After years of campaigning, the UK government has finally banned bottom trawling….in two out of the UK’s 73 offshore MPA’s.  In my opinion this is an ever so tiny step in the right direction.  More needs to be done, and urgently.  One can only hope that this sets an example for other MPA’s to be granted such relief. Bottom trawling consists of a large, tapered net that has a wide mouth with two weighted doors which work to keep the net open and on the ocean floor. The vessel drags the net along the floor, destroying the habitat and everything in its path. A study published in Nature in 2012 found that bottom trawling altered the chemistry and geology of habitats made up of soft sediment permanently impacting the composition and function of these ecosystems. In some areas of our ocean, this method can cause damage that would take centuries to restore.  And that sort of time is what we don’t have. 

My Final Thoughts!

Millions of people worldwide rely on seafood as their main source of protein.  This isn’t the problem. Many indigenous coastal communities know their fishing sites so well, they understand the ecosystem and how it functions, and employ sustainable measures, often using knowledge passed down through generations, to maintain its health. They fish local and they eat local.  In no way am I advocating that these people should stop consuming fish.  They understand these areas more than we ever will.

Pumping money into industrial sized fisheries is the problem.  Supporting fisheries that use destructive fishing methods, partake in IUU activities and promote inequality is the problem.

Fact is, many of us living far away from the ocean have no excuse to eat seafood.  We can simply seek the vitamins and nutrients from other sources.  We’ve been sold the image that MSC labelled food is sustainable, but the truth is, unless you’re tracking the journey from catch to plate – it is much easier to just leave fish out of your diet.  There is no such thing as truly ethical seafood.  If a body as big as MSC can’t get it right, then no one can.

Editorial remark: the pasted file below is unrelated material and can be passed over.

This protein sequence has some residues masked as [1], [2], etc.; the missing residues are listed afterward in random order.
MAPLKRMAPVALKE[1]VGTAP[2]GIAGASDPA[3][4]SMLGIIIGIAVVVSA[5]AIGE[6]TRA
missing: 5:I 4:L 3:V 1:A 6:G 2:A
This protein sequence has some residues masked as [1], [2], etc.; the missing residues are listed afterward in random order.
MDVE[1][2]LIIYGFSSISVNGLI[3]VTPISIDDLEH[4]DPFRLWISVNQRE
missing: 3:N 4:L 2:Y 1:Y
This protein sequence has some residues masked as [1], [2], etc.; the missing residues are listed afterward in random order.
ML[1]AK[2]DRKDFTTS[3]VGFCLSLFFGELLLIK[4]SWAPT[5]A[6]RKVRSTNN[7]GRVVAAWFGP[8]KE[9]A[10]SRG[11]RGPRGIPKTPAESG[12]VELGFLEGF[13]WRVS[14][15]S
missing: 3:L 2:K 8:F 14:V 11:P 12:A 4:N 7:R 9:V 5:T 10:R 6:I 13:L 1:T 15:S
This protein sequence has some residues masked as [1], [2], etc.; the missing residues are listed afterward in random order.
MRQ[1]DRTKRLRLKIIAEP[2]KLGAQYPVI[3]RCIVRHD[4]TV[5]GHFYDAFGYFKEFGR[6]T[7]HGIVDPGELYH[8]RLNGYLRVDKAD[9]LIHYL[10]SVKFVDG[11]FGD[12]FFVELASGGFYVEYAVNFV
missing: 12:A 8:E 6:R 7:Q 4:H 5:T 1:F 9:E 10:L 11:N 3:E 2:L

But then it opens up another problem.  This industry employs millions. Millions of people who have families they need to feed.  How do you re-train millions of people?

You may have seen recent posts across social media and other platforms encouraging a challenge of “Fish Free February”.  It is great that there are awareness campaigns easing people into a seafood free diet.  But, honestly, this isn’t a topic that can be treated like a “Couch to 5k”; a fun, little personal challenge.  In my eyes, this is much, much bigger.  This is a matter of survival of life on Earth.  We need to be talking openly about the urgency to stop eating seafood now and remain seafood free.

A financial review that is first of its kind, published recently looked at how backwards our economic system is.  The author says we need the worlds governments to urgently develop an alternative form of national accounting instead of GDP.  We need measure of success that incorporates the depletion of natural resources, one where supranational institutions protect global goods like the oceans and rainforests. For ecosystems that provide global benefits, such as the Amazon forest, nations should be paid to protect them, the review says. For ecosystems outside national boundaries, such as the high seas, those who exploit them should pay for their use.  Anyway, that’s a whole other story.

Whilst the management of our coastal waters and high seas fails to address immediate conservation issues, it is sensible to ask people, like myself, to refrain from the consumption of sea food and eating fish. The ocean is on the verge of collapse. We have already exploited or depleted 90% of the world’s fisheries. If the ocean dies, we die. Giving up that bit of seafood you eat each week will not damage you, but it will damage the destructive industry.  Afterall, for now, money talks.

Katy Jane

Thank you for reading. I started to share my passion for diving. I am an environmental educator, scientist and now an MSDT diver. This platform has been made to create, connect and share my knowledge in the world of diving.